Everything is said in the title – this album is a return to Sérgio’s roots to percussion and Afro-Brazilian rituals. The songs are inspired by the folklore of the fishermen of Salvador de Bahia and the music of the Candomblé cult. Here, Mendes abandons the polished Hollywood production in favor of a rougher, more percussive feel… more Brazilian, in short. But his melodic power sustains as the magnificent “After Sunrise” proves. 25 years after my first listen, I’m still obsessed with this track… It’s often the first track I play to start my day. Try it, you tell me! The B side presents a rarer and lesser known face of Sérgio Mendes’ music, a long track of 18 minutes, almost experimental and psychedelic. Still, it retains its percussive drive, undoubtedly due to the presence of Airto Moreira.
At the end of the 70s, the pianist evolved towards a more and more jazz-funk sound and finally disco, scattering a few little gems in the middle of albums without any great interest.
Sérgio Mendes — Timeless (2006)
I think the mark of great artists is longevity. That is what Sérgio Mendes has achieved over his 40 year career. On paper, everything was set to repel me in this “Timeless” collaboration with the Black Eyed Peas, a list of featured artists that looked like the phone book and a comeback that smelled of opportunism. All despite the talent of Will.i.am who is a great producer, not only in Hip hop but in music in general. The gamble of collaborating with Mendes paid off and he managed to marry Brazilian music and modern Hip hop/Nu soul production with impressive skill.
From the first track, a cover of “Mas que Nada”, the record works and gives a new lease of life to this classic hit. This sets the tone for a project that covers Brazilian classics, ones already reprised in the 60’s by Sérgio and now reproduced by a new generation with inspired featured artists: Q-Tip, Erykah Badu, John Legend, Justin Timberlake, Black Thought… how happy it is to participate in a Brazilian rejuvenation and to return credito the musician/arranger that influenced them.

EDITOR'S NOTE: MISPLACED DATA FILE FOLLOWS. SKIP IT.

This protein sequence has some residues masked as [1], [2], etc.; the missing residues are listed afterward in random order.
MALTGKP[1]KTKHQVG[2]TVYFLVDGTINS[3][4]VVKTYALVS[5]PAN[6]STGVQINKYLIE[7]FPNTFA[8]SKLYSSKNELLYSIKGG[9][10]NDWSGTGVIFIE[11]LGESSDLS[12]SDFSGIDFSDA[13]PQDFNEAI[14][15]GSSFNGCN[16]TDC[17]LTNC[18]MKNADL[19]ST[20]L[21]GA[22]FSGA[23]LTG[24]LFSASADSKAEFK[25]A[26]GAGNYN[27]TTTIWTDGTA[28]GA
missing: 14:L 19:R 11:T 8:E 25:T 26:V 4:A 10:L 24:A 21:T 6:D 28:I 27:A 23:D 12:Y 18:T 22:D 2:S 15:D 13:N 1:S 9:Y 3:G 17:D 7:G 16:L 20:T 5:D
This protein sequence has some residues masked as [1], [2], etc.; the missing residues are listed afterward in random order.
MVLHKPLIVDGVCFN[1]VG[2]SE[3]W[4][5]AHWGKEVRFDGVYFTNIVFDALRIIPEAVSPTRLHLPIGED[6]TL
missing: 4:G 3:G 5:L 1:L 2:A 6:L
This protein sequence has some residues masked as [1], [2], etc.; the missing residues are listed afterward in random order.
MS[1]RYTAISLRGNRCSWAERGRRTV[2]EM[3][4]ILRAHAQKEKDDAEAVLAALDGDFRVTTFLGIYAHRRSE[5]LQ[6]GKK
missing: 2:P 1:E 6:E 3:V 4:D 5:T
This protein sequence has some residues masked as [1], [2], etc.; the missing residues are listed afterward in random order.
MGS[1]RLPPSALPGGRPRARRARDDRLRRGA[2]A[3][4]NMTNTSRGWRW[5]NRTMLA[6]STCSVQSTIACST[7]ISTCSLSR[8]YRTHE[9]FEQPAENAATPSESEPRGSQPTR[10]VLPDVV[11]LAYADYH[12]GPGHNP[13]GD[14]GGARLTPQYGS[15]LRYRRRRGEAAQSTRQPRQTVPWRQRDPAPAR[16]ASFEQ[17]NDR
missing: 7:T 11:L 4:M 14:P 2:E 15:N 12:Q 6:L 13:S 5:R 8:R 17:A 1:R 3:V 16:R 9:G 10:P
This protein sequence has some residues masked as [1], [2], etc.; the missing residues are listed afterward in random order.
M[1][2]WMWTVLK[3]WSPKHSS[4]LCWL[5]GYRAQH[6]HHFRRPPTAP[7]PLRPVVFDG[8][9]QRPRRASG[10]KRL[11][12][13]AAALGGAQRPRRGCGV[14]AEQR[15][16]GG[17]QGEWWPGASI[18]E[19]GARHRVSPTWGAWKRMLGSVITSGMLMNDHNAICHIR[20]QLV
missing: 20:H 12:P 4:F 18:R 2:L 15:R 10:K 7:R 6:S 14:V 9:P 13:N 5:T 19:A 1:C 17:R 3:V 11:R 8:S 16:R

40 years later, US pop returns the favour to the Brazilian who sought out that popular sound in order to marry it to the country of his heritage. The circle is complete! A nice fairy tale.
See you next week.
A small novelty: each week I’ll ask an artist, or someone close to Heavenly Sweetness, to talk about a vinyl they like. We will start this week with the label’s 2nd man: Hugo Guessaimi.
Bonus disc: Boogarins — Manual (2015)
Selection by Hugo Guessaimi
When I was asked to mention a particular Brazilian album, Manual by Boogarins quickly came to mind. It comes from a psychedelic rock quartet from Goiânia, located in the central west of the country. Worthy descendants of the Tropicália (or Tropicalism) scene that emerged in Brazil in 1967 and challenged nationalism, it’s not hard to guess their influences. The shadows of Os Mutantes and Caetano Veloso hover over the four musicians’ airy compositions.
But Boogarins is not satisfied with a pale imitation, the music is fresh and singular, intelligently composed, ushering us into their universe where the group avoids the nostalgia trap. The vocal is soft, the two guitars combine in full harmony, and the rhythm section is as efficient as it gets. The album oscillates between pop-psych and post-bossa rhythms, between sharp riffs and nonchalant ballads… It was recorded in Gijón, Spain and is still available from Other Music Recordings.